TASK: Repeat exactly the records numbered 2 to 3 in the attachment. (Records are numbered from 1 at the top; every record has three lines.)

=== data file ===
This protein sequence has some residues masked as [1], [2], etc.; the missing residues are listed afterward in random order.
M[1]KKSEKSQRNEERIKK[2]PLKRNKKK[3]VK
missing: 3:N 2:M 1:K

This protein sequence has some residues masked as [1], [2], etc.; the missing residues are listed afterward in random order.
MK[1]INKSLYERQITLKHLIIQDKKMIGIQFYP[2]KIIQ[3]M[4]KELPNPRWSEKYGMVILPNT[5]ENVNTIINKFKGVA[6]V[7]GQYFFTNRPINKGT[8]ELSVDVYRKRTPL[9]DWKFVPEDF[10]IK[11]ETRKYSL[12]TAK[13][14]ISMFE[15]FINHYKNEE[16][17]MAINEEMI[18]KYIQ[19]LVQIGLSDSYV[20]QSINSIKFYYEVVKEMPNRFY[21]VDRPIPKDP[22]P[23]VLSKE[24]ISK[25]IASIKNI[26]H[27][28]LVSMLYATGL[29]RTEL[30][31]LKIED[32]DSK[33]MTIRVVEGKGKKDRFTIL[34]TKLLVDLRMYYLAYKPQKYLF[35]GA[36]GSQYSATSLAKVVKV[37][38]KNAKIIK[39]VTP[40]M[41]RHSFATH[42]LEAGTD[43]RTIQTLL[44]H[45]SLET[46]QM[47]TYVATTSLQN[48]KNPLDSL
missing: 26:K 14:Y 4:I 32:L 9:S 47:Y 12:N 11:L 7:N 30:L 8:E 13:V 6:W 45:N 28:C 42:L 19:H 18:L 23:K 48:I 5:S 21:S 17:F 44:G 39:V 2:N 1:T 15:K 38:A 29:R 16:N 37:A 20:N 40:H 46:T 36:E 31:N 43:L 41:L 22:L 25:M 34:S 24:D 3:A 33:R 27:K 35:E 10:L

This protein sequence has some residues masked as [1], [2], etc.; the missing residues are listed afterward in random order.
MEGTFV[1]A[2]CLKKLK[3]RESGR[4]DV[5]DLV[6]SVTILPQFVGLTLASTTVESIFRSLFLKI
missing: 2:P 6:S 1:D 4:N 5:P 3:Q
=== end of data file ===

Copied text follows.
This protein sequence has some residues masked as [1], [2], etc.; the missing residues are listed afterward in random order.
MK[1]INKSLYERQITLKHLIIQDKKMIGIQFYP[2]KIIQ[3]M[4]KELPNPRWSEKYGMVILPNT[5]ENVNTIINKFKGVA[6]V[7]GQYFFTNRPINKGT[8]ELSVDVYRKRTPL[9]DWKFVPEDF[10]IK[11]ETRKYSL[12]TAK[13][14]ISMFE[15]FINHYKNEE[16][17]MAINEEMI[18]KYIQ[19]LVQIGLSDSYV[20]QSINSIKFYYEVVKEMPNRFY[21]VDRPIPKDP[22]P[23]VLSKE[24]ISK[25]IASIKNI[26]H[27][28]LVSMLYATGL[29]RTEL[30][31]LKIED[32]DSK[33]MTIRVVEGKGKKDRFTIL[34]TKLLVDLRMYYLAYKPQKYLF[35]GA[36]GSQYSATSLAKVVKV[37][38]KNAKIIK[39]VTP[40]M[41]RHSFATH[42]LEAGTD[43]RTIQTLL[44]H[45]SLET[46]QM[47]TYVATTSLQN[48]KNPLDSL
missing: 26:K 14:Y 4:I 32:L 9:S 47:Y 12:N 11:L 7:N 30:L 8:E 13:V 6:W 45:N 28:C 42:L 19:H 18:L 23:K 48:I 5:S 21:S 17:F 44:G 39:V 2:N 1:T 15:K 38:A 29:R 16:N 37:A 20:N 40:H 46:T 36:E 31:N 43:L 41:L 22:L 25:M 34:S 24:D 3:A 33:R 27:K 35:E 10:L

This protein sequence has some residues masked as [1], [2], etc.; the missing residues are listed afterward in random order.
MEGTFV[1]A[2]CLKKLK[3]RESGR[4]DV[5]DLV[6]SVTILPQFVGLTLASTTVESIFRSLFLKI
missing: 2:P 6:S 1:D 4:N 5:P 3:Q